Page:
Lidudumalingani Mqombothi

South African writer Lidudumalingani Mqombothi has won the 2016 The Caine Prize for African Writing for his story ‘Memories we Lost’.

Described as Africa’s leading literary award, the Chair of Judges, Delia Jarrett-Macauley, announced Lidudumalingani as the winner of the £10 000 prize at a dinner held this evening on Monday, at the Bodleian Library in Oxford.

‘Memories We Lost’ tells the emotionally charged story of a girl who acts as protector of her sister, whose serious mental-health problems cause consternation in a South African village. Her situation deteriorates as her care is entrusted to Nkunzi, a local man who employs traditional techniques to rid people of their demons.

Delia Jarrett-Macauley praised the story, saying, "The winning story explores a difficult subject - how traditional beliefs in a rural community are used to tackle schizophrenia. this is a troubling piece, depicting the great love between two young siblings in a beautifully drawn Eastern Cape. Multi-layered, and gracefully narrated, this short story leaves the reader full of sympathy and wonder at the plight of its protagonists".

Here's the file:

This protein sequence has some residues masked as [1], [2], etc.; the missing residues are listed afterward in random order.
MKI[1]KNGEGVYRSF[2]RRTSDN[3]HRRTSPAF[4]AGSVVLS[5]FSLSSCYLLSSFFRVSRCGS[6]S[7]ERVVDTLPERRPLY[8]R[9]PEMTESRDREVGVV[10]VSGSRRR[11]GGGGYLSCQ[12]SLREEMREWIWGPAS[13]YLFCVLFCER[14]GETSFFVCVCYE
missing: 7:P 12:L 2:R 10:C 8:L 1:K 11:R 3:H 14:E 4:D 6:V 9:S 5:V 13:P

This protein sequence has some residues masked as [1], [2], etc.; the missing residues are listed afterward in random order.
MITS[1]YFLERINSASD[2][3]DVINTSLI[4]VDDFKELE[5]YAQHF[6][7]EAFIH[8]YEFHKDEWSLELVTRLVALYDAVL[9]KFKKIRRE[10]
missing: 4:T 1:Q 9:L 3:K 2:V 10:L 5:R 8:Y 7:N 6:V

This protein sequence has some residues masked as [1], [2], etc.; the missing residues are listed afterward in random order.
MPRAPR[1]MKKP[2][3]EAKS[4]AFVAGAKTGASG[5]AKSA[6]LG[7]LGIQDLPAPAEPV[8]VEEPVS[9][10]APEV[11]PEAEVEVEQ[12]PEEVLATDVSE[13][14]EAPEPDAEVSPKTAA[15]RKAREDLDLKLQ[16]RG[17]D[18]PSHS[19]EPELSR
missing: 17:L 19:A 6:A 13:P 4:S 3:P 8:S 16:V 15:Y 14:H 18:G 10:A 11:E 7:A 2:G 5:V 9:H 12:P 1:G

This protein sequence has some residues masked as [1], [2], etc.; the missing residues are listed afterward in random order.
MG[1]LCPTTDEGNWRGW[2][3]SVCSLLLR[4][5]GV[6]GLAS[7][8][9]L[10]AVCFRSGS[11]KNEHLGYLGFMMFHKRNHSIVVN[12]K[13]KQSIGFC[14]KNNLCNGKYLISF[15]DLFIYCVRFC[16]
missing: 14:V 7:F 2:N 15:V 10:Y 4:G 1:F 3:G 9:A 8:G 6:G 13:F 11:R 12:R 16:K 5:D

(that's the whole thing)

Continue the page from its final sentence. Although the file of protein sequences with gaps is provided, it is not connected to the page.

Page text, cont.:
Lidudumalingani is a writer, filmmaker and photographer. He was born in the Eastern Cape province of South Africa, in a village called Zikhovane. Lidudumalingani has published short stories, non-fiction and criticism in various publications. His films have been screened at a number of film festivals.

The winner of the Caine Prize will be given the opportunity to take up a month’s residence at Georgetown University, as a Writer-in-Residence at the Lannan Center for Poetics and Social Practice. The winner will also be invited to speak at the Library of Congress. Each shortlisted writer will also receive £500. The winner is invited to take part in the Open Book Festival in Cape Town, Storymoja in Nairobi and Ake Festival in Abeokuta, Nigeria.

The South African writer was shortlisted along with Abdul Adan (Somalia/Kenya) for ‘The Lifebloom Gift’, Lesley Nneka Arimah (Nigeria) for ‘What it Means When a Man Falls From the Sky’, Tope Folarin (Nigeria) for ‘Genesis’ published in Callaloo and Bongani Kona (Zimbabwe) for ‘At your Requiem’ published in Incredible Journey: Stories That Move You.

The panel of judges was chaired by Delia Jarrett-Macauley – member of the Caine Prize Council and judge for the 2007 Caine Prize for African Writing. She is the author of the literary biographyThe life of Una Marson 1905-1965, and of the Orwell prize-winning novel Moses, Citizen and Me (2005).

Alongside Delia on the panel of judges are acclaimed film, television and theatre actor, Adjoa Andoh; writer and founding member of the Nairobi-based writers’ collective, Storymoja, and founder of the Storymoja Festival, Muthoni Garland; Associate Professor and Director of African American Studies at Georgetown University, Washington DC, Dr Robert J Patterson; and South African writer and 2006 Caine Prize winner, Mary Watson.

Last year the Caine Prize was won by Zambian writer Namwali Serpell. Namwali is an associate professor at the University of California, Berkeley English department.

 

IOL, adapted from a press release